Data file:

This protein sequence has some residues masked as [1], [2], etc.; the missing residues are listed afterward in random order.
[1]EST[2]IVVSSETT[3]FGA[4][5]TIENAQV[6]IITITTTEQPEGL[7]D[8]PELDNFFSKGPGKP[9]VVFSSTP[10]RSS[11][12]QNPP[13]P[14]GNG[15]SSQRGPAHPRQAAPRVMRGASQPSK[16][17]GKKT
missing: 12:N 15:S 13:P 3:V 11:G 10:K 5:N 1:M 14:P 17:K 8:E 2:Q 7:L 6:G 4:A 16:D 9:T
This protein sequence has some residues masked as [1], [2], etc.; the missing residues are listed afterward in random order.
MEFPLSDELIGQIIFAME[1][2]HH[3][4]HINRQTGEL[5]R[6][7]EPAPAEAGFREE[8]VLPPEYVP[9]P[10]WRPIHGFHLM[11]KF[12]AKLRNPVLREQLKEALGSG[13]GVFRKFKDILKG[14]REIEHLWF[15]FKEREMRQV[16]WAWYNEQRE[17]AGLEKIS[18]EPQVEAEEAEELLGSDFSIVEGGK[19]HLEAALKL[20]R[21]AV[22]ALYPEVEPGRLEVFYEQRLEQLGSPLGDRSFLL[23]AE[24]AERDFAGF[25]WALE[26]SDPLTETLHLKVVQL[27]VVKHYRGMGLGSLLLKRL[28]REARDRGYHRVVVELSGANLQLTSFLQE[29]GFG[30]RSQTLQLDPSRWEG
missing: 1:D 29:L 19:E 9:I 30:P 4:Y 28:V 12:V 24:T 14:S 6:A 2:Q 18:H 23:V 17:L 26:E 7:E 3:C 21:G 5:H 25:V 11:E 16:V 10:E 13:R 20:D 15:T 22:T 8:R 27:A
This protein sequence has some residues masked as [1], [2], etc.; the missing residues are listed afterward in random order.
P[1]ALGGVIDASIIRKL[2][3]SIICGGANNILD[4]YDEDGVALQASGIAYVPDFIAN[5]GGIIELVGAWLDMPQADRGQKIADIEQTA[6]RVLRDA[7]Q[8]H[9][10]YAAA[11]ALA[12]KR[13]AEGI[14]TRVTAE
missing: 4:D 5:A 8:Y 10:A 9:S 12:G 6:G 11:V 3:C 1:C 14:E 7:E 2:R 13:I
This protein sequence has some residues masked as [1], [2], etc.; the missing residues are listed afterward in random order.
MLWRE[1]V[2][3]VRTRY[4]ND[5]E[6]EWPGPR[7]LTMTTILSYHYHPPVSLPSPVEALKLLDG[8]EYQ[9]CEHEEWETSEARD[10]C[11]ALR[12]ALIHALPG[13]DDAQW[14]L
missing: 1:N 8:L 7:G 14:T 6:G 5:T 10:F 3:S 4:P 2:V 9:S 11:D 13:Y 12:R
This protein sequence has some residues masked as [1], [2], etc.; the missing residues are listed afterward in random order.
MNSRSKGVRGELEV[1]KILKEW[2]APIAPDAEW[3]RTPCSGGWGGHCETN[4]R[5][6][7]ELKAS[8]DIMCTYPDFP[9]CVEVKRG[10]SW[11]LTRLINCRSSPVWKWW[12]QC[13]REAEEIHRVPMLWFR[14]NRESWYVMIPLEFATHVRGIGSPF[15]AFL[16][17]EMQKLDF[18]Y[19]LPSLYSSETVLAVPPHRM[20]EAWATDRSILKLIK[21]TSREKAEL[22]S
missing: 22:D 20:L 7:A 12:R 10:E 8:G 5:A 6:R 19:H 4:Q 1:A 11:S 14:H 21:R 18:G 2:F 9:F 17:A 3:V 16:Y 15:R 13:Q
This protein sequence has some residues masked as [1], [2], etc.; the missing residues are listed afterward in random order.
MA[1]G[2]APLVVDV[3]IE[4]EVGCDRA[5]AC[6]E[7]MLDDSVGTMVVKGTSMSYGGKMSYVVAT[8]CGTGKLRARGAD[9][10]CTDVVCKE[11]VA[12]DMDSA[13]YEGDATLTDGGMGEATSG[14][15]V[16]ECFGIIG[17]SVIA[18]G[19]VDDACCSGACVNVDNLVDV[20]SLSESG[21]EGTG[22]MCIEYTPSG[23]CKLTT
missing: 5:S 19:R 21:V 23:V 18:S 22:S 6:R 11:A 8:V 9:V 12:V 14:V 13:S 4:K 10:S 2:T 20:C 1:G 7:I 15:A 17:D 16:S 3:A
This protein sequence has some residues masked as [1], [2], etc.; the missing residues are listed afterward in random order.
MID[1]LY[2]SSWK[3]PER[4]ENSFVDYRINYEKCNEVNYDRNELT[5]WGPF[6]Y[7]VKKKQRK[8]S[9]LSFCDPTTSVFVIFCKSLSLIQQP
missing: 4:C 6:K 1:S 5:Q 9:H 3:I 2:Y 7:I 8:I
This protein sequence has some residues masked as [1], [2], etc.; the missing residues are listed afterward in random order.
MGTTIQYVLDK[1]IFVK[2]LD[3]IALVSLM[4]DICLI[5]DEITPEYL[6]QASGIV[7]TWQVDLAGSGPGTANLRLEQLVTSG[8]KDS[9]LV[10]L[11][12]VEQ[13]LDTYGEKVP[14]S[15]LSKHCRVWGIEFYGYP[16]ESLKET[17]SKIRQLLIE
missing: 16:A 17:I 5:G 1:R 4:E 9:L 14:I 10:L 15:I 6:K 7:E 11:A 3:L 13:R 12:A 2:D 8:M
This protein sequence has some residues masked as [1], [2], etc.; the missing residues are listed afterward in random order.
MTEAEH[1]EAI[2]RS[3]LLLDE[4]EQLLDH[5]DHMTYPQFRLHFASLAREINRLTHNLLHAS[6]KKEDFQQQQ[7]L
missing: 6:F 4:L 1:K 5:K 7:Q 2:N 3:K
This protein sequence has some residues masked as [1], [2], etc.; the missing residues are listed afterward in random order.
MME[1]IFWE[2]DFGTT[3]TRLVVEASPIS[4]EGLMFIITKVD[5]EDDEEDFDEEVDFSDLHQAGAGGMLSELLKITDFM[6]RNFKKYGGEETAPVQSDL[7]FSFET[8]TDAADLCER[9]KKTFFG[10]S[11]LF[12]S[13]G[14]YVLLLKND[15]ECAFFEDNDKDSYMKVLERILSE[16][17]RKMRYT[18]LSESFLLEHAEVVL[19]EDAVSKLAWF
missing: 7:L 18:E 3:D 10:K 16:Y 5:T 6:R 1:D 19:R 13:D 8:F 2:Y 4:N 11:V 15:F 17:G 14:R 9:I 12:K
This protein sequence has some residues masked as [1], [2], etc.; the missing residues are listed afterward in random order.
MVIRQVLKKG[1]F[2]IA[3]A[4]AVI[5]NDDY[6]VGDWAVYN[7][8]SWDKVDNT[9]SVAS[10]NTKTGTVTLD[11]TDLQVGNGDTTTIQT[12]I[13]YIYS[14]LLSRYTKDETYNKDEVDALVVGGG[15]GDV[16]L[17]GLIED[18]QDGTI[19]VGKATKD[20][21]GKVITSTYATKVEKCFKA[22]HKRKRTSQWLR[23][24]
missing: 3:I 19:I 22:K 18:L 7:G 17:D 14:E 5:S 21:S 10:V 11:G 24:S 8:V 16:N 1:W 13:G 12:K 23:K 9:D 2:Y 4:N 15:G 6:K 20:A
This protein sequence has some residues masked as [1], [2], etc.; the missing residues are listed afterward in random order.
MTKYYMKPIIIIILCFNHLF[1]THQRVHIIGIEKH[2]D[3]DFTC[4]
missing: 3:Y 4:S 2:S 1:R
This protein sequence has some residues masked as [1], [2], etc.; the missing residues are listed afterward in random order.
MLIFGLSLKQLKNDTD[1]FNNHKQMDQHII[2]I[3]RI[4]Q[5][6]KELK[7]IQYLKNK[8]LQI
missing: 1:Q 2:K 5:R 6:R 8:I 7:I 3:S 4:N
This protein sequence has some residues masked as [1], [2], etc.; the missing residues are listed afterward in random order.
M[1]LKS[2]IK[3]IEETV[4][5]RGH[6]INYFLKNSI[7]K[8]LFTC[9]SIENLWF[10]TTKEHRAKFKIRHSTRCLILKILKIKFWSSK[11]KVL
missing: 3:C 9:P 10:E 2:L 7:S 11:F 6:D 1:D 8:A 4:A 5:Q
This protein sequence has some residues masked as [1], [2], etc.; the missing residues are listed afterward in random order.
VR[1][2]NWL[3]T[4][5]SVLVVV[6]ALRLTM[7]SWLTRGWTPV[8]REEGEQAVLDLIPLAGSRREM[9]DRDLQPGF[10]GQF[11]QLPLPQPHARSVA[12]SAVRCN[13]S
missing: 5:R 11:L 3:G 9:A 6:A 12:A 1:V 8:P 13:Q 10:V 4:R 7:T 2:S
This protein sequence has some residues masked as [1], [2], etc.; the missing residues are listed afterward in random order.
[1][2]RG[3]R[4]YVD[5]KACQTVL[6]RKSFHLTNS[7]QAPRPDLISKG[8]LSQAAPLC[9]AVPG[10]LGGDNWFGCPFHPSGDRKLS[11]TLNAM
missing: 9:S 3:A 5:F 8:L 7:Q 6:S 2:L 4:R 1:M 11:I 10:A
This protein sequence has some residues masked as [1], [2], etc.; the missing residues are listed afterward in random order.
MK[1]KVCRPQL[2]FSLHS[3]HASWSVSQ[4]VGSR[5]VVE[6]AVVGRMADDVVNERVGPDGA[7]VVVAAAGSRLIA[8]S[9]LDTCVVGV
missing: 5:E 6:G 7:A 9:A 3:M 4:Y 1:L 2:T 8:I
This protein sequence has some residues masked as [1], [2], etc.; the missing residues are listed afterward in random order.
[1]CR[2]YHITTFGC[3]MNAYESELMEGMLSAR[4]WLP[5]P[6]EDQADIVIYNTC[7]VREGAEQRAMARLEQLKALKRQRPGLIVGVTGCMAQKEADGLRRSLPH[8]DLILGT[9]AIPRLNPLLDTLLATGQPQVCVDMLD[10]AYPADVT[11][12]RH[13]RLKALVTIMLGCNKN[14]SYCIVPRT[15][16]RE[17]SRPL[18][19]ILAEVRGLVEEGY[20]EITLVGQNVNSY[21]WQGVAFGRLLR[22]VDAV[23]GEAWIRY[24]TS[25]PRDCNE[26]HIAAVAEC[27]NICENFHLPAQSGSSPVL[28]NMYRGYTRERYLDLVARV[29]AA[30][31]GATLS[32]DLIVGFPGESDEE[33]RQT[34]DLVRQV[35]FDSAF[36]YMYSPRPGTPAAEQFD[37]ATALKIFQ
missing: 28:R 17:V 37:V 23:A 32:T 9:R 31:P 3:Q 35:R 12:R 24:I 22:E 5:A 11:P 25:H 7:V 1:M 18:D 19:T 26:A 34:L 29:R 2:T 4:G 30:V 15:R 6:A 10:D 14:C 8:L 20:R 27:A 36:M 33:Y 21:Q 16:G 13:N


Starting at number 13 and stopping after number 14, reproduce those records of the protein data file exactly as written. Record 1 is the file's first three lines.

This protein sequence has some residues masked as [1], [2], etc.; the missing residues are listed afterward in random order.
MLIFGLSLKQLKNDTD[1]FNNHKQMDQHII[2]I[3]RI[4]Q[5][6]KELK[7]IQYLKNK[8]LQI
missing: 1:Q 2:K 5:R 6:R 8:I 7:I 3:S 4:N
This protein sequence has some residues masked as [1], [2], etc.; the missing residues are listed afterward in random order.
M[1]LKS[2]IK[3]IEETV[4][5]RGH[6]INYFLKNSI[7]K[8]LFTC[9]SIENLWF[10]TTKEHRAKFKIRHSTRCLILKILKIKFWSSK[11]KVL
missing: 3:C 9:P 10:E 2:L 7:S 11:F 6:D 1:D 8:A 4:A 5:Q